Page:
The volcanic archipelago off the west coast of Africa is known for its beaches, but scratch beneath the surface to find an incredible range of diverse experiences.
Known by Brits for its sun-trap beaches and tourist resorts, the Canary Islands are worthy of so much more attention. Good weather is all but assured as the southernmost part of Europe. Beyond the beaches, you’ll find a diverse cuisine, unspoiled villages and incredible hiking opportunities.
Being so far from mainland Spain, Canary Islanders have developed a unique culture with different food, unique festivals and a dialect of Spanish that’s more akin to Latin American than European. It’s hard to find much of this in the beachside resorts, but step a mile or so away from the coastline and the Canadian culture begins to shine through.
Island by island
Tenerife and Gran Canaria offer holidaymakers the most choice. Lanzarote and Fuerteventura are firm favourites with some, or you could discover the quieter side to life on the islands with a stay on La Palma, La Gomera or El Hierro. With transport between the islands easier than you might think, why not create your own island hopping itinerary?
Tenerife: The largest island is well-known among British holidaymakers for its southern sunshine resorts of Playa de las Americas and Los Cristianos, but it’s the dormant volcano and lunar-like landscape of Mount Teide National Park that is the real star here. More than 1.5 million Brits visit the island annually, yet it’s still possible to get away from the crowds.
Gran Canaria: Roughly the same size as Greater London, Gran Canaria is known for the dunes of Maspalomas and the tourist beaches at Playa del Inglés. The capital Las Palmas and the northwestern port Agaete were Agatha Christie’s favourite winter escapes.
Fuerteventura: Just 50 miles east of Saharan Africa, Fuerteventura’s volcanic landscape is simply beautiful. Yet despite the barren nature of much of the island, it has some of the best beaches in the whole archipelago, and they’re so much quieter than the bigger islands too.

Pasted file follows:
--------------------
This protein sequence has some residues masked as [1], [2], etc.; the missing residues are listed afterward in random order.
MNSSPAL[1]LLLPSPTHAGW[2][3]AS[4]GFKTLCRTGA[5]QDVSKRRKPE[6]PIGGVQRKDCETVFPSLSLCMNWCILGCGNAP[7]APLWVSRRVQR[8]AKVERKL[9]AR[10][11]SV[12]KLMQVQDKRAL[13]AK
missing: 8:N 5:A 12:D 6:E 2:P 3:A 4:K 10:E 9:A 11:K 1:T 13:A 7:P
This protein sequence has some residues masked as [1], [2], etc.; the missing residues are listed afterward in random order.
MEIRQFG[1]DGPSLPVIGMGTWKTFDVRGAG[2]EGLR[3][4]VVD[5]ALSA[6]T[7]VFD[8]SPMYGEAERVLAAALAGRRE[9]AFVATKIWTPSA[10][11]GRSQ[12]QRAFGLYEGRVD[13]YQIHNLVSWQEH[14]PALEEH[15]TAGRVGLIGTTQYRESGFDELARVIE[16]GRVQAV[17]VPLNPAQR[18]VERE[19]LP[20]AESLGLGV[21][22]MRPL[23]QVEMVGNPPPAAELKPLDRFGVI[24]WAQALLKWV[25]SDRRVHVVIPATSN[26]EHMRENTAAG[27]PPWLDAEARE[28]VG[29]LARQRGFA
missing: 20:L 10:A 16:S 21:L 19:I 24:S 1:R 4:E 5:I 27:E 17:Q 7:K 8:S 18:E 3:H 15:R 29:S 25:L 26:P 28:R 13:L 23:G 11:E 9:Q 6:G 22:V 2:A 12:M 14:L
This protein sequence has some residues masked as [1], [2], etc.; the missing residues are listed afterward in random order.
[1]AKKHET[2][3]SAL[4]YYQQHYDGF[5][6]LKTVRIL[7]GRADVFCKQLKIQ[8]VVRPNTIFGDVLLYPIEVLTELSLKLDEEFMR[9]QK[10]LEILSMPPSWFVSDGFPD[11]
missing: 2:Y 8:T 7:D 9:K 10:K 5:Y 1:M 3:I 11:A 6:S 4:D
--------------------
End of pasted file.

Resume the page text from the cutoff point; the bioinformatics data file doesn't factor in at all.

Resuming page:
Lanzarote: The unforgiving dark volcanic landscape is a draw for tourists especially now the island has shed its grotty image of decades before. It still attracts package holidaymakers but as a registered UNESCO Biosphere Reserve, there’s plenty more to see and do here beyond soaking up the sun.
La Gomera: This small island is known for its hiking trails that criss-cross the volcanic mountains and dense forests. This unique experience is about as far from the beach resorts of southern Tenerife as you can get, despite being less than an hour away by speedy ferry.
La Palma: Off the radar for most travellers is this tiny island that locals claim is the world’s steepest. Explore the hairpin bends on the upper reaches of the Caldera de Taburiente and you won’t claim otherwise. Plentiful panoramas, rocky ridges and lush forests are waiting to be discovered.
El Hierro: The smallest of the seven main Canary Islands, El Hierro receives relatively few visitors given its southwesterly location. Its designation as a UNESCO Biosphere Reserve means the island is the best preserved and most authentic of all the Canary Islands.
Travel between the islands
A couple of ferry companies shuffle passengers and their cars between the islands on a daily basis. Two airlines also compete to offer flights between the islands, which can save time over the ferry crossings depending on the route.
Ferries: The best known company is Fred Olsen, which offers the most frequent departures of all the operators. Their ferries connect all the islands with the exception of El Hierro, with further connecting services on Tenerife and Gran Canaria.
Flights: Each of the seven main Canary Islands has its own airport, with Tenerife benefiting from two. Binter Canarias serve all seven islands via hubs on Gran Canaria and Tenerife, while relative newcomer Canaryfly operates six routes between the bigger islands. They are less frequent, but fares tend to be lower.